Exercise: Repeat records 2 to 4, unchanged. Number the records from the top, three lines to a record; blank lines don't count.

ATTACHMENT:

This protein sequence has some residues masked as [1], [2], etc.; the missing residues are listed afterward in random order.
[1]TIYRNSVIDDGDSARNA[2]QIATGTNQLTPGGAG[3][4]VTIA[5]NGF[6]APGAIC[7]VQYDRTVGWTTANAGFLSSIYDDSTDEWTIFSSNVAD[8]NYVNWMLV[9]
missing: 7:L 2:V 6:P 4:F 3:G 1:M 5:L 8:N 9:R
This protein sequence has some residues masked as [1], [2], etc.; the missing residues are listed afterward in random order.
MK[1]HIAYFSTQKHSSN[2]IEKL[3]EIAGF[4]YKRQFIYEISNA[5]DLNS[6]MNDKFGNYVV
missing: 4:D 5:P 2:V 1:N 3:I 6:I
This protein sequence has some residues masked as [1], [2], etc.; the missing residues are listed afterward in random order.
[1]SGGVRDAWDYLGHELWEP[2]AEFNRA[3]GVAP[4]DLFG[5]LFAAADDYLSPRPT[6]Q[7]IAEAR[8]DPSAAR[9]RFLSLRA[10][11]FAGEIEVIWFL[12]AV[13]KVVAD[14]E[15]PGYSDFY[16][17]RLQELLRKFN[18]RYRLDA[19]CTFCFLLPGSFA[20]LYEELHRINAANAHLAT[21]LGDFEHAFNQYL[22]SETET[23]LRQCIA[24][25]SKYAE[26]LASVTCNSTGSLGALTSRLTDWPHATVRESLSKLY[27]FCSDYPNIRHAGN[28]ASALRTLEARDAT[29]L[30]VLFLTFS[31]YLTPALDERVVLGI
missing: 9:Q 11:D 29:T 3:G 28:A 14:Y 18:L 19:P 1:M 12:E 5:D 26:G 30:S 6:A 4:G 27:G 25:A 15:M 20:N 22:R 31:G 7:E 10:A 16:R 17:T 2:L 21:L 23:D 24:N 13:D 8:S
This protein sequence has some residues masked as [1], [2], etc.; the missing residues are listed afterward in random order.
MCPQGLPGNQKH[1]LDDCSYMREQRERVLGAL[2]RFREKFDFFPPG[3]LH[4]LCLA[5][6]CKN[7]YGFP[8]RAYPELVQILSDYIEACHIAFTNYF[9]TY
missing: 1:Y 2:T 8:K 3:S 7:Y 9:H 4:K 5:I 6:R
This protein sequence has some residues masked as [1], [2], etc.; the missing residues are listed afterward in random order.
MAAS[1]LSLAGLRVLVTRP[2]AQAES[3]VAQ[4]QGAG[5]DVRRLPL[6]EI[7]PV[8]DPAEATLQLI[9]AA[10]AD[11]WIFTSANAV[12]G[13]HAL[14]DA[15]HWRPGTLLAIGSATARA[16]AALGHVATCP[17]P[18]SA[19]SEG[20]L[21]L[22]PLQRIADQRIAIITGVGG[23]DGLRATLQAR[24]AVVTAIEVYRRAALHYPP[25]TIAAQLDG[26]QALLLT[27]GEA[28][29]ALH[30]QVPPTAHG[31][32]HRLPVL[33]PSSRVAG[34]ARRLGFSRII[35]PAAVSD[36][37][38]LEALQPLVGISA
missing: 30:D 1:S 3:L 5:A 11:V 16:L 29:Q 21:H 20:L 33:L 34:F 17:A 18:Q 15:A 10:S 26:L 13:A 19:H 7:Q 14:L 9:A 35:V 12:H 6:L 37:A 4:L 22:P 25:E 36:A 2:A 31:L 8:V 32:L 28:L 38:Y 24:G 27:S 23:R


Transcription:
This protein sequence has some residues masked as [1], [2], etc.; the missing residues are listed afterward in random order.
MK[1]HIAYFSTQKHSSN[2]IEKL[3]EIAGF[4]YKRQFIYEISNA[5]DLNS[6]MNDKFGNYVV
missing: 4:D 5:P 2:V 1:N 3:I 6:I
This protein sequence has some residues masked as [1], [2], etc.; the missing residues are listed afterward in random order.
[1]SGGVRDAWDYLGHELWEP[2]AEFNRA[3]GVAP[4]DLFG[5]LFAAADDYLSPRPT[6]Q[7]IAEAR[8]DPSAAR[9]RFLSLRA[10][11]FAGEIEVIWFL[12]AV[13]KVVAD[14]E[15]PGYSDFY[16][17]RLQELLRKFN[18]RYRLDA[19]CTFCFLLPGSFA[20]LYEELHRINAANAHLAT[21]LGDFEHAFNQYL[22]SETET[23]LRQCIA[24][25]SKYAE[26]LASVTCNSTGSLGALTSRLTDWPHATVRESLSKLY[27]FCSDYPNIRHAGN[28]ASALRTLEARDAT[29]L[30]VLFLTFS[31]YLTPALDERVVLGI
missing: 9:Q 11:D 29:T 3:G 28:A 14:Y 18:L 19:P 1:M 12:E 5:D 26:G 30:S 6:A 4:G 27:G 25:A 15:M 20:N 22:R 31:G 7:E 10:A 16:R 17:T 2:L 21:L 23:D 24:N 13:D 8:S
This protein sequence has some residues masked as [1], [2], etc.; the missing residues are listed afterward in random order.
MCPQGLPGNQKH[1]LDDCSYMREQRERVLGAL[2]RFREKFDFFPPG[3]LH[4]LCLA[5][6]CKN[7]YGFP[8]RAYPELVQILSDYIEACHIAFTNYF[9]TY
missing: 1:Y 2:T 8:K 3:S 7:Y 9:H 4:K 5:I 6:R